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Utagawa Kuniyoshi's Sōma no furu-dairi (相馬の古内裏), also known as Takiyasha the Witch and the Skeleton Spectre

Gashadokuro (がしゃどくろ, literally "rattling skeleton", also known as Odokuro) are mythical creatures in modern Japanese mythology.[1]


The Gashadokuro is a spirit that take the form of giant skeletons made of the skulls of people who died in the battlefield, and is 10 or more meters tall. Only the eyes protrude, and some sources describe them as burning yellow or green. Gashadokuro wanders around at 2:00 a.m. and attacks and eats humans when it sees them. When a Gashadokuro approaches, it is said to make a clattering sound with its teeth "Gachi Gachi"[1] However they are also known to be stealthy when approaching humans they wish to eat.[1] The following characteristics are not confirmed by Japanese data. The Gashadokuro are said to possess the powers of invisibility and indestructibility since it is composed of the bones of people who are already deceased, though Shinto charms are said to ward them off.[2][better source needed] Otherwise, a Gashadokuro will continue hunting its prey until its pent up anger is released,[1] causing the bones to crumple and the Gashadokuro to collapse.[3]


One of the first known myths of the Gashadokuro dates back to the tenth century, when it took part in a semi-historical account. During that century in Japan, Taira no Masakado, a prominent samurai from the Kantō region, was ambushed one day by three of his cousins due to quarrelling over marriages. Enraged by this, Masakado retaliated by burning down their residence, killing one of his uncles, Kunika. Taira no Yoshimasa, who was either Masakado's parental uncle or cousin, wanted to avenge Kunika and challenged Masakado to a duel. Upon losing the duel, Yoshimasa, embarrassed by his defeat, called upon Taira no Yoshikane, another one of Masakado's relatives who fought over the same woman. Yoshikane, who was the assistant governor for Kazusa Province, was easily able to gather many warriors and other officials from his province. On the day of their battle, Masakado, despite only having around 100 poorly-equipped soldiers, was able to inflict heavy casualties on Yoshikane and Yoshimasa’s forces, which was estimated to be thousands strong.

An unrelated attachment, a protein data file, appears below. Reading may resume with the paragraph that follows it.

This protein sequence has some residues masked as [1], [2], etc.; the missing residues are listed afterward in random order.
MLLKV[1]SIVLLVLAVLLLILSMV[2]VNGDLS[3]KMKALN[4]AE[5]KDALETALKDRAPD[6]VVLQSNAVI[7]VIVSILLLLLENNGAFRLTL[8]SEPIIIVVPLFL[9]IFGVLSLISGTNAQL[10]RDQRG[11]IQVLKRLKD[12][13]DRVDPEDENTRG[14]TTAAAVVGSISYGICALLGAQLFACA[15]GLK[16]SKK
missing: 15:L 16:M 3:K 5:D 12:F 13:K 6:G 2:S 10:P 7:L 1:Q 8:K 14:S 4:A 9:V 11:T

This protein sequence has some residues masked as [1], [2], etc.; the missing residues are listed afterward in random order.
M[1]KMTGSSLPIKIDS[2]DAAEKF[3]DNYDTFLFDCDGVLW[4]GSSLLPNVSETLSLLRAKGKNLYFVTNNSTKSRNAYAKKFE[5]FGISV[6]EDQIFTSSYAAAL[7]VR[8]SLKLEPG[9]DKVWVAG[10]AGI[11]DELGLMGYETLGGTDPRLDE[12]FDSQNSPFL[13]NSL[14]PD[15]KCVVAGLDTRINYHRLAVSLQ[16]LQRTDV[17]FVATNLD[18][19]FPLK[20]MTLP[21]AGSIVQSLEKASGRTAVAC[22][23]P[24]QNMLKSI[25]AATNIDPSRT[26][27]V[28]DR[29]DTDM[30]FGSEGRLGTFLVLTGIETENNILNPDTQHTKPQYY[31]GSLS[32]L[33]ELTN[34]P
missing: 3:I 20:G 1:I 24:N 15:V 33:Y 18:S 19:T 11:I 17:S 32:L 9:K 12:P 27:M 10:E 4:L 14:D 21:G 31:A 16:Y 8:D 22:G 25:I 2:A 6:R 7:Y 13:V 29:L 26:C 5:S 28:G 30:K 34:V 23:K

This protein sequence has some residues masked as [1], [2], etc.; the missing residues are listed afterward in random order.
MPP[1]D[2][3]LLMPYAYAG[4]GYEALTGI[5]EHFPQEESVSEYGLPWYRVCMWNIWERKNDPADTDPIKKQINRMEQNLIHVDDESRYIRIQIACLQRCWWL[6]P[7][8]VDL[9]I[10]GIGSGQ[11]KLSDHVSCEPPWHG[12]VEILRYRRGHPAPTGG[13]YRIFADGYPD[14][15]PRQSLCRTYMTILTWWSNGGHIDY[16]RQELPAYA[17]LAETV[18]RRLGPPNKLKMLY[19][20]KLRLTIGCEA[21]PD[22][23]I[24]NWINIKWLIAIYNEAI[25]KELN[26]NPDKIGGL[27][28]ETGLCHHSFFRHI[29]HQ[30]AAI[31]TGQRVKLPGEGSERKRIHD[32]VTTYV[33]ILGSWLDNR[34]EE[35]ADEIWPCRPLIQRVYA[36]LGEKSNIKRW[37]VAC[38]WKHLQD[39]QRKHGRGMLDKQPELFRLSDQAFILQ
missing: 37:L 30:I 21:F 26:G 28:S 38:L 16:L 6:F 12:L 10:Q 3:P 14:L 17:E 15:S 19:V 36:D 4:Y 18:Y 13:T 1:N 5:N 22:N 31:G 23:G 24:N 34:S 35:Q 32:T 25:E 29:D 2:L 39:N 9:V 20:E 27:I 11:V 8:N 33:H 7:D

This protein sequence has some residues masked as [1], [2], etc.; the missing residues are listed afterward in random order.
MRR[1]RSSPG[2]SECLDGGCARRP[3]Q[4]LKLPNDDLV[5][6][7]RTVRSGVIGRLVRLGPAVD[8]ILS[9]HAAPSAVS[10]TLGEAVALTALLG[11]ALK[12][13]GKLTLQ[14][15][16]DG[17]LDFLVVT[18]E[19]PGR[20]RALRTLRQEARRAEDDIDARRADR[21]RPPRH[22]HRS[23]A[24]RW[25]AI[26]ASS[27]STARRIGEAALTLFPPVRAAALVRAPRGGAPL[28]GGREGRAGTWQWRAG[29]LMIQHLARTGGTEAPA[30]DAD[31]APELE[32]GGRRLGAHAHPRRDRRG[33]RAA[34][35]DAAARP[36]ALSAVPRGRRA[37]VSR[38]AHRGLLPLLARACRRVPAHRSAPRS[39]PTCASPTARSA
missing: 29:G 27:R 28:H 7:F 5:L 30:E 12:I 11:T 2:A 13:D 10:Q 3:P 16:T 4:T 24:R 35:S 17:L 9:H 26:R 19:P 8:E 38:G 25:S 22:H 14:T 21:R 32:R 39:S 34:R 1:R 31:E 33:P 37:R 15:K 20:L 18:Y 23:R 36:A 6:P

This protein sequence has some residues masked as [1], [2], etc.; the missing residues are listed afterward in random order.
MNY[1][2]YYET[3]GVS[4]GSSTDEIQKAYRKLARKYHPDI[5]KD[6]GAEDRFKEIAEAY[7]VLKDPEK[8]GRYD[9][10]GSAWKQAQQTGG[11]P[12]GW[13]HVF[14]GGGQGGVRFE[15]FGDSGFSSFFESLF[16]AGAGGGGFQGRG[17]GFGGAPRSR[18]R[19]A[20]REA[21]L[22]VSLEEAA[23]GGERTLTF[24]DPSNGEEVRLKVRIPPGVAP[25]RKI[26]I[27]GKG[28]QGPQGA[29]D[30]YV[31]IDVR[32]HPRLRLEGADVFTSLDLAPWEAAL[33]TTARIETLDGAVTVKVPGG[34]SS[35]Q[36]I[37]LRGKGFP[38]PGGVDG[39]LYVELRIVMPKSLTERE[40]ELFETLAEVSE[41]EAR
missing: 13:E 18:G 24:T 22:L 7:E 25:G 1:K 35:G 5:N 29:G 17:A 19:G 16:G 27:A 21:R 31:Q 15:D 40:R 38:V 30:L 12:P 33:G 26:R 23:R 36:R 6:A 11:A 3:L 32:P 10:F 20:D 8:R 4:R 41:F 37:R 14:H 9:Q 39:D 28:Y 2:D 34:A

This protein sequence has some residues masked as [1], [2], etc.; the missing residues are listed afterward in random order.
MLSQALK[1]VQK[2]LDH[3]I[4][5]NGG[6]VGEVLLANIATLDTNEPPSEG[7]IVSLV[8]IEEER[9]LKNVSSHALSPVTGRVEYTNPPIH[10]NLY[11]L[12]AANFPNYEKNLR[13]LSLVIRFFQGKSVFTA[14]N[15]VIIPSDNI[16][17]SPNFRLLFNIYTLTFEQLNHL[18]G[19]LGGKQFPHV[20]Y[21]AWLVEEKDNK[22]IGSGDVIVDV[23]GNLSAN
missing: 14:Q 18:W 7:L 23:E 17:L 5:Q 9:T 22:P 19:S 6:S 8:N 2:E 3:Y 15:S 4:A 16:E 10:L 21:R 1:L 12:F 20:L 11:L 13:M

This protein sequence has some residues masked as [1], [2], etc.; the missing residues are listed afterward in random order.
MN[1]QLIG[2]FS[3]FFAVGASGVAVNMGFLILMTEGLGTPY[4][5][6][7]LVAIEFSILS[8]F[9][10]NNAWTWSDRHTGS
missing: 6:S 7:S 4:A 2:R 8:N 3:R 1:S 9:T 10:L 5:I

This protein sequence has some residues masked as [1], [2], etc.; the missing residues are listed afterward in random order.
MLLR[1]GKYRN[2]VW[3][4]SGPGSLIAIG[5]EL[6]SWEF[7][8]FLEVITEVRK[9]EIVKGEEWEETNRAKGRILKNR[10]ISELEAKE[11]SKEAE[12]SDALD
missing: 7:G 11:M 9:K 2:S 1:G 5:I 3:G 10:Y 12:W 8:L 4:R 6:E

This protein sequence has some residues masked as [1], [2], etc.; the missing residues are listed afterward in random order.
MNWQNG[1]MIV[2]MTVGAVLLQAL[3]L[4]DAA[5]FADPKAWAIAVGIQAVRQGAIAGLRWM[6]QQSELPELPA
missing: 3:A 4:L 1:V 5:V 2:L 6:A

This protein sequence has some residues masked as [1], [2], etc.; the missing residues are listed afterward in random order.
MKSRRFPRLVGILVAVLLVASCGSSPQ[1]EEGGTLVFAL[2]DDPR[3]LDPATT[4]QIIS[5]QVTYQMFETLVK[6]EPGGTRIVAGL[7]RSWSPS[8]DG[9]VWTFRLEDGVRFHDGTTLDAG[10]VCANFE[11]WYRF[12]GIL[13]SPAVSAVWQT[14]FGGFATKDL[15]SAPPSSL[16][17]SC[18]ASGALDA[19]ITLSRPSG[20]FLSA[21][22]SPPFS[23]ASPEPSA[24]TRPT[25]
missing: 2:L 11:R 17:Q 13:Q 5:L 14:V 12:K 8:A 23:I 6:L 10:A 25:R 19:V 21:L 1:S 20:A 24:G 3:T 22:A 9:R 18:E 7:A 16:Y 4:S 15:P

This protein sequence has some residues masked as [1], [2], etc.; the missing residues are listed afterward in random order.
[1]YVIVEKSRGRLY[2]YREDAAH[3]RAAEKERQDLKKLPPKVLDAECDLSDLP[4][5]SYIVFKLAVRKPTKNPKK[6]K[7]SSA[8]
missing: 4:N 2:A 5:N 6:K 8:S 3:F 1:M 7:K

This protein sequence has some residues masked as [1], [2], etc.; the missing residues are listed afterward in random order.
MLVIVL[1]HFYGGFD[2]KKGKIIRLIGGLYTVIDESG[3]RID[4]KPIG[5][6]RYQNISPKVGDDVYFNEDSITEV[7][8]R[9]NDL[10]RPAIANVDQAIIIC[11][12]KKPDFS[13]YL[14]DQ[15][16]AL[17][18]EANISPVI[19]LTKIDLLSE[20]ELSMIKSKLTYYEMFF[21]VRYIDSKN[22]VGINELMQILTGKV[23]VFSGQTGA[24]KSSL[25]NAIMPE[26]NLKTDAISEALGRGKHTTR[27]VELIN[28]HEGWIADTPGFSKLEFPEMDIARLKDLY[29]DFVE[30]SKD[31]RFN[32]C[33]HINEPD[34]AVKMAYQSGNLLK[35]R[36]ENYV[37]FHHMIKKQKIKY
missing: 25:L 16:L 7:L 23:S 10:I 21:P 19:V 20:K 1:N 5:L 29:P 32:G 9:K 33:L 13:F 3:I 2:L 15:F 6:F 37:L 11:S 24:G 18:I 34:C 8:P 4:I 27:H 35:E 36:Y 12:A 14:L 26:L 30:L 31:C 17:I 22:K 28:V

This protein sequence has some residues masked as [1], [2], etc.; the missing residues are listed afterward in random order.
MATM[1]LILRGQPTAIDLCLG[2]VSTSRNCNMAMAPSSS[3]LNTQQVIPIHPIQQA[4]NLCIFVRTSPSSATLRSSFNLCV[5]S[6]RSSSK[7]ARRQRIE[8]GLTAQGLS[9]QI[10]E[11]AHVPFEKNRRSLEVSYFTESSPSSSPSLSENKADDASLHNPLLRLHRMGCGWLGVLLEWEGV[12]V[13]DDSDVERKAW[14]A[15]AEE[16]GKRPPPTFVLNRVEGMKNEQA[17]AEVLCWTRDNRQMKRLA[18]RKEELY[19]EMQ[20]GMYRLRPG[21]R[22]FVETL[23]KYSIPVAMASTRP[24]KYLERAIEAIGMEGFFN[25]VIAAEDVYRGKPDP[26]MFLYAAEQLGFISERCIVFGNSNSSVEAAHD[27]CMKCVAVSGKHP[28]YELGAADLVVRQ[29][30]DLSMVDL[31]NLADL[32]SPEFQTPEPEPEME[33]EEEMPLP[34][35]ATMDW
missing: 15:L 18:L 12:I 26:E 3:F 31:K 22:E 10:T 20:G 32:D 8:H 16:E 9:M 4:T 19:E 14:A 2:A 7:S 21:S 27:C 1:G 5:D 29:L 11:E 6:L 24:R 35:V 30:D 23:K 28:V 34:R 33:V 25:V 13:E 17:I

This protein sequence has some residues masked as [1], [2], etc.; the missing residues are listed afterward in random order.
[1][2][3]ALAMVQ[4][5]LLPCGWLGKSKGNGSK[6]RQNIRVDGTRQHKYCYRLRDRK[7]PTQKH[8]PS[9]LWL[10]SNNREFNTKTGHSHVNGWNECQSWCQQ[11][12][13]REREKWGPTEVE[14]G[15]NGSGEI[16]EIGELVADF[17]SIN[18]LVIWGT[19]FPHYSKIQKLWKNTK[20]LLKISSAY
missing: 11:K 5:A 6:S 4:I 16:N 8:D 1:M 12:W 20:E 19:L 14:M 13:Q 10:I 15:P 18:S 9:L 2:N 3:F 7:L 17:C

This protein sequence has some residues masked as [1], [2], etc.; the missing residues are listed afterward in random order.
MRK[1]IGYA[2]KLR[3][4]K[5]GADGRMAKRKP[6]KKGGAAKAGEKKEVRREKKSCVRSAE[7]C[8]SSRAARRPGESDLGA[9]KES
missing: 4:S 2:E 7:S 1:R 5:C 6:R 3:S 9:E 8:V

After his victory, Masakado was summoned to the imperial court in Kyoto due to complaints received about him. Fujiwara no Tadahira, Masakado's lord, however, most likely lightened his punishment and helped him get a pardon from the court. In 937, Yoshikane, anxious to avenge his humiliating defeat, once again battled with Masakado. Masakado, injured in the fight, tried to flee with his wife, Yoshikane’s daughter, but was unsuccessful. In 939, Masakado started a minor rebellion referred to as the 'Tengyō no Ran' (天慶の乱) ("War in the Tengyō era" or "Tengyō Disturbance"). The armed revolt officially began when Masakado attacked one of the central government’s outposts in Hitachi Province. Later that year, he conquered Shimotsuke and Kōzuke Provinces, claiming the title of Shinnō (New Emperor). The government in Kyoto acknowledged his attacks as a revolt and put a bounty on his head. Taira no Sadamori, his cousin, and Fujiwara no Hidesato killed him in 940, decapitating him and brought his head to the capital in Kyoto for a reward. Masakado's daughter, Takiyasha Hime, a famous and powerful sorceress, was infuriated at her father's killers for disrespecting him. She conjured up the first Gashadokuro with the bones of those who died in the battle along with Masakado. To take revenge, Takiyasha unleashed the Gashadokuro on Kyoto. It ravaged the city until Masakado's head was moved to Shibasaki, a fishing village that eventually became Tokyo. The head became a sort of demigod there, with a grave still standing today near the Tokyo Imperial Palace.[4]